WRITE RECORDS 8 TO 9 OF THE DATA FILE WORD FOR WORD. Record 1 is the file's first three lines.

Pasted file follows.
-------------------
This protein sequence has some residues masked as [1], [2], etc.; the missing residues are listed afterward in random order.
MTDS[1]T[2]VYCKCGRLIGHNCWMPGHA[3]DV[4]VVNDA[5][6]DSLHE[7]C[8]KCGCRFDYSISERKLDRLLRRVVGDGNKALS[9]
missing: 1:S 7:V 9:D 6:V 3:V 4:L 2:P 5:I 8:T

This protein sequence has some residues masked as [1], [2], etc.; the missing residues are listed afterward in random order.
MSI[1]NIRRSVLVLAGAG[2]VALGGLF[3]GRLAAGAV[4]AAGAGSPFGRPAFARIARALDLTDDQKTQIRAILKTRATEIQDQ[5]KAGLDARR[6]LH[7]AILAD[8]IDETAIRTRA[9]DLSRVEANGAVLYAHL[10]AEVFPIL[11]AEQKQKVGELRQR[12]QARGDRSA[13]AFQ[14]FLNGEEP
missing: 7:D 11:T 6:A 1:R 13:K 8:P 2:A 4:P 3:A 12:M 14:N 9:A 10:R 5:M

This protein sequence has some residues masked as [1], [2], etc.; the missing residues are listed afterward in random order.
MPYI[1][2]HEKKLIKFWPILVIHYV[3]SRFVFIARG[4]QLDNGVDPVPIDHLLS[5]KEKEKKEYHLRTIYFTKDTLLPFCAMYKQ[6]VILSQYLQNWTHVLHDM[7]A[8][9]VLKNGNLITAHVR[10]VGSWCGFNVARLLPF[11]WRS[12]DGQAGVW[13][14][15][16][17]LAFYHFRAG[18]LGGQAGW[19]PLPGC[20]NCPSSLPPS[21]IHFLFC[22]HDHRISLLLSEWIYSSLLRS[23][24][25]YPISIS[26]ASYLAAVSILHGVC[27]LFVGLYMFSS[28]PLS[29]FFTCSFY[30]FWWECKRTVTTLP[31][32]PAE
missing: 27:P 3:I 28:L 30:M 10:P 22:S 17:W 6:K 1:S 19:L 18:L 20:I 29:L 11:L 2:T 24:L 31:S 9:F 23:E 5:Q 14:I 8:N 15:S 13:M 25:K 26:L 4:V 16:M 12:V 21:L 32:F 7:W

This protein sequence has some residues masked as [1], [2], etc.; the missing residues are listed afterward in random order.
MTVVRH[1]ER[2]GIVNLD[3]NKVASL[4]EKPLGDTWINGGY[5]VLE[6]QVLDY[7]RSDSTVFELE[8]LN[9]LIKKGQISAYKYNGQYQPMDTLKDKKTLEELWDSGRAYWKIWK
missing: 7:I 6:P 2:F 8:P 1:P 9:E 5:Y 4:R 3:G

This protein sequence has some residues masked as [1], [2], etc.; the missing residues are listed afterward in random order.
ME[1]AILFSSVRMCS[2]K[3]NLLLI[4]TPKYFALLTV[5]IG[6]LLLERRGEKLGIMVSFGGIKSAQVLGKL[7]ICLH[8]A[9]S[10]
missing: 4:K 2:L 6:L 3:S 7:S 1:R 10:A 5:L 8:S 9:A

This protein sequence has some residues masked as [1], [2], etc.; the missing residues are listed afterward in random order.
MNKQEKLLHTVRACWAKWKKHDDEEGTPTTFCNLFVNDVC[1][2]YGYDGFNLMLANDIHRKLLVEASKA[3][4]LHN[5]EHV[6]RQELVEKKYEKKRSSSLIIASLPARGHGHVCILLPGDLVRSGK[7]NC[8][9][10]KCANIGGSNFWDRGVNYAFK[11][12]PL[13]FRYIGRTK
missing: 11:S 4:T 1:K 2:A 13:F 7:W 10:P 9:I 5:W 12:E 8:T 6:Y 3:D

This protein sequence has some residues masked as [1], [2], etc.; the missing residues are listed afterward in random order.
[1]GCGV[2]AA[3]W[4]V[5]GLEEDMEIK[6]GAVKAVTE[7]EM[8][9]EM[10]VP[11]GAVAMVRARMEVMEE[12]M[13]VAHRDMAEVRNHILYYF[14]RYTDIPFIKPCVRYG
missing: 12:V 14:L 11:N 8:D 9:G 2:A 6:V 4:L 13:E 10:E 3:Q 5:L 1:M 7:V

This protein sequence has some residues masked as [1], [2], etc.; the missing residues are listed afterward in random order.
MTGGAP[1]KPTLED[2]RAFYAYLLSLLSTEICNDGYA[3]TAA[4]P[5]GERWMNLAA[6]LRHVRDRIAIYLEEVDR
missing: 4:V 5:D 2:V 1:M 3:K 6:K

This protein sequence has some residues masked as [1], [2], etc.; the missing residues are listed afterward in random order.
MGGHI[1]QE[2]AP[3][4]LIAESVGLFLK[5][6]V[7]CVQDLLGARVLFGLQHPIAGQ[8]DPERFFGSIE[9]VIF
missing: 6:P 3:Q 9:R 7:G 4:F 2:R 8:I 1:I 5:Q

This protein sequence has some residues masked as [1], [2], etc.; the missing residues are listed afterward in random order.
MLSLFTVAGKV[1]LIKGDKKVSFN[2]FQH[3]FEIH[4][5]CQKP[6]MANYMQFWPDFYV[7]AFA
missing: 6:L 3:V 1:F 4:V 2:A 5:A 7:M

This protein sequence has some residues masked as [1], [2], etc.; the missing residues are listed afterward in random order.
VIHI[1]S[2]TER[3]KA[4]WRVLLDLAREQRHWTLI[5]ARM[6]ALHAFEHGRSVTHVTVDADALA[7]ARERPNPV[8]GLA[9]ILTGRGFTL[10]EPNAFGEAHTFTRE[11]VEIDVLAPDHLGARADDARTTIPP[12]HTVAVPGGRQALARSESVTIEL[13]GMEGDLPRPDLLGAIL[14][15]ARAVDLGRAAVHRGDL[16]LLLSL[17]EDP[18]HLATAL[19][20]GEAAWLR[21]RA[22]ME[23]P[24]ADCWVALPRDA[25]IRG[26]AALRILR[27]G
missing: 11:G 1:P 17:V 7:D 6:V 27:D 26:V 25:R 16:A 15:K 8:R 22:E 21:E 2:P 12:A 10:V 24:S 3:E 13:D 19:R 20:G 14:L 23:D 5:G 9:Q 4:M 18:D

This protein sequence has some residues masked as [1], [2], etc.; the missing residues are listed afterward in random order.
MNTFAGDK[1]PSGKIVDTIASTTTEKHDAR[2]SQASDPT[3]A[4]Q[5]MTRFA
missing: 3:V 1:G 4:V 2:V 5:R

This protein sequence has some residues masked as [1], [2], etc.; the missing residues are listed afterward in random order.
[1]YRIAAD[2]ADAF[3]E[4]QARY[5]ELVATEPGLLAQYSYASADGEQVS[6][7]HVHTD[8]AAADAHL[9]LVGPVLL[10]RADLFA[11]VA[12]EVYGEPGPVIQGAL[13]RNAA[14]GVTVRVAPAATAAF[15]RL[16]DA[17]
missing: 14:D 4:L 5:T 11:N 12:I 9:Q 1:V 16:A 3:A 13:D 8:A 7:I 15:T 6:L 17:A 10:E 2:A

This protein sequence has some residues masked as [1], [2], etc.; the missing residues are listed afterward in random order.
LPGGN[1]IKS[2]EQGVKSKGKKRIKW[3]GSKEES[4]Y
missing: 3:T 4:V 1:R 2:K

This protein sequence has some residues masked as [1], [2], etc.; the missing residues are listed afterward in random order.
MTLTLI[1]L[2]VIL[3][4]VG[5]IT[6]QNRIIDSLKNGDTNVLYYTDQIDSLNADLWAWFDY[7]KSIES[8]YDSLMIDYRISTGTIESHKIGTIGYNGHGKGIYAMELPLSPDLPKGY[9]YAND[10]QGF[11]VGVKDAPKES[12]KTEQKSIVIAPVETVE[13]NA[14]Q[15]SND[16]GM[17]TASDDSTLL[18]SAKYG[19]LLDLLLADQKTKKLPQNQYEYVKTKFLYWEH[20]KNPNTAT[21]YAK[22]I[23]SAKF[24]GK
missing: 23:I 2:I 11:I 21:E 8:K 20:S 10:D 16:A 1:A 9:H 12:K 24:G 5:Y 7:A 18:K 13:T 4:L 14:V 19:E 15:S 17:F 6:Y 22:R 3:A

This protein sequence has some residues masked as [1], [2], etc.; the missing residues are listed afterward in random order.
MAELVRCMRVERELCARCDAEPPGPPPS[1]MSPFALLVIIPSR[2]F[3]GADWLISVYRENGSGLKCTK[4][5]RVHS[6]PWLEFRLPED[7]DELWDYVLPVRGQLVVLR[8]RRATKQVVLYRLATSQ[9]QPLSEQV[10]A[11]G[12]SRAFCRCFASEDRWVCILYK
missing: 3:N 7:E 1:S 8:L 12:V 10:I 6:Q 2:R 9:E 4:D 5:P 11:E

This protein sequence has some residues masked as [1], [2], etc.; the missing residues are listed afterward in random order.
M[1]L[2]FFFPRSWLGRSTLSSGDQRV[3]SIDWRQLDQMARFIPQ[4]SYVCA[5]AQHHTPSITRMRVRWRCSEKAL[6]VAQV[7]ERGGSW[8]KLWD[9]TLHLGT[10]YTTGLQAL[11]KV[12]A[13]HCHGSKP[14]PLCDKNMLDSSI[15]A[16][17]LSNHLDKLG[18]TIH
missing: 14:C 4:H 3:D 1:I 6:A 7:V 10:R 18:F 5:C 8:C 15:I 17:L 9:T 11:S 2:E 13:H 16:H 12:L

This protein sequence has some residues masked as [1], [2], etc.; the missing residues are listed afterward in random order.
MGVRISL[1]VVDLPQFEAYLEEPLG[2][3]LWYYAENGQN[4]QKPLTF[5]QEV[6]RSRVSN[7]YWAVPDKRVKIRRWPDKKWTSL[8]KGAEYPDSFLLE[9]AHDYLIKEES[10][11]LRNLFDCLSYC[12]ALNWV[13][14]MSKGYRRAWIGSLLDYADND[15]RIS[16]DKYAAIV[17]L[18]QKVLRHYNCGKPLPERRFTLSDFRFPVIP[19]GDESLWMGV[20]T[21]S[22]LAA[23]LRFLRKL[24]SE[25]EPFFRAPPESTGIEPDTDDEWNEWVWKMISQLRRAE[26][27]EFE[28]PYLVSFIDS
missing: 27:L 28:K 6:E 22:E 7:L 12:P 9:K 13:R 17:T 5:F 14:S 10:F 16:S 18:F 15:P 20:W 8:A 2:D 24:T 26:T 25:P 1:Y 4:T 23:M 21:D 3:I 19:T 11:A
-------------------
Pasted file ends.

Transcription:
This protein sequence has some residues masked as [1], [2], etc.; the missing residues are listed afterward in random order.
MTGGAP[1]KPTLED[2]RAFYAYLLSLLSTEICNDGYA[3]TAA[4]P[5]GERWMNLAA[6]LRHVRDRIAIYLEEVDR
missing: 4:V 5:D 2:V 1:M 3:K 6:K

This protein sequence has some residues masked as [1], [2], etc.; the missing residues are listed afterward in random order.
MGGHI[1]QE[2]AP[3][4]LIAESVGLFLK[5][6]V[7]CVQDLLGARVLFGLQHPIAGQ[8]DPERFFGSIE[9]VIF
missing: 6:P 3:Q 9:R 7:G 4:F 2:R 8:I 1:I 5:Q